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Biochemistry. 2003 Aug 19;42(32):9554-63.

Crystal structure of the leadzyme at 1.8 A resolution: metal ion binding and the implications for catalytic mechanism and allo site ion regulation.

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Department of Structural Biology, Stanford University School of Medicine, Stanford, California 94305, USA.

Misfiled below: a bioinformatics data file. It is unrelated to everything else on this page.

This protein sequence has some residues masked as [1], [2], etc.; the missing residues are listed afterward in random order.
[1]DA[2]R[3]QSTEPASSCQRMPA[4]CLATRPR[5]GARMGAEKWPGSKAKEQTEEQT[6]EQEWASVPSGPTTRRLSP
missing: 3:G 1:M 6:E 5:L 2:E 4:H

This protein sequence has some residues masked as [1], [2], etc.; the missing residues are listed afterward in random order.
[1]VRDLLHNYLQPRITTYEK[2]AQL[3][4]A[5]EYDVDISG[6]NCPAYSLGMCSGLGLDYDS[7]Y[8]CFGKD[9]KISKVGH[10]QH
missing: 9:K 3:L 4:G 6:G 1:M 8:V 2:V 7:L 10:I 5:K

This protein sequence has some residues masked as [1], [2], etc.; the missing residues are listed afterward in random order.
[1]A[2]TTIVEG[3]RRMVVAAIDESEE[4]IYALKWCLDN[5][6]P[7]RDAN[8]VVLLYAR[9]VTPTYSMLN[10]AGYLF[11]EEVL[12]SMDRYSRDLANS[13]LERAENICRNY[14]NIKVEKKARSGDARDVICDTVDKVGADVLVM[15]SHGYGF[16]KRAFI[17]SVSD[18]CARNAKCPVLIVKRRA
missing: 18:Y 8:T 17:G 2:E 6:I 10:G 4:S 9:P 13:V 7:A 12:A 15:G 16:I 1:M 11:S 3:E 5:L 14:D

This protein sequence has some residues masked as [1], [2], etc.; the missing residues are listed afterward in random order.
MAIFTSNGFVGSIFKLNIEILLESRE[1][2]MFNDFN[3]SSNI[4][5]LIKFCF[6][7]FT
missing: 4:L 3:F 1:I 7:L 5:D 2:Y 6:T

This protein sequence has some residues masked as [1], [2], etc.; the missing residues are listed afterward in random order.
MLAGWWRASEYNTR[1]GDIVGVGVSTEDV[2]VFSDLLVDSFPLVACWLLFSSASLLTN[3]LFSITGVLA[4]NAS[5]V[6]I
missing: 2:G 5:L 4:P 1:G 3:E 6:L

The leadzyme is a small ribozyme, derived from in vitro selection, which catalyzes site specific, Pb(2+)-dependent RNA cleavage. Pb(2+) is required for activity; Mg(2+) inhibits activity, while many divalent and trivalent ions enhance it. The leadzyme structure consists of an RNA duplex interrupted by a trinucleotide bulge. Here, crystal structures determined to 1.8 A resolution, both with Mg(2+) as the sole divalent counterion and with Mg(2+) and Sr(2+) (which mimics Pb(2+) with respect to binding but not catalysis), reveal the metal ion interactions with both the ground state and precatalytic conformations of the leadzyme. Mg(H(2)O)(6)(2+) ions bridge complementary strands of the duplex at multiple locations by binding tandem purines of one RNA strand in the major groove. At one site, Mg(H(2)O)(6)(2+) ligates the phosphodiester backbone of the trinucleotide bulge in the ground state conformation, but not in the precatalytic conformation, suggesting (a) Mg(2+) may inhibit leadzyme activity by stabilizing the ground state and (b) metal ions which displace Mg(2+) from this site may activate the leadzyme. Binding of Sr(2+) to the presumed catalytic Pb(2+) site in the precatalytic leadzyme induces local structural changes in a manner that would facilitate alignment of the catalytic ribose 2'-hydroxyl with the scissile bond for cleavage. These data support a model wherein binding of a catalytic ion to a precatalytic conformation of the leadzyme, in conjunction with the flexibility of the trinucleotide bulge, may facilitate structural rearrangements around the scissle phosphodiester bond favoring configurations that allow bond cleavage.

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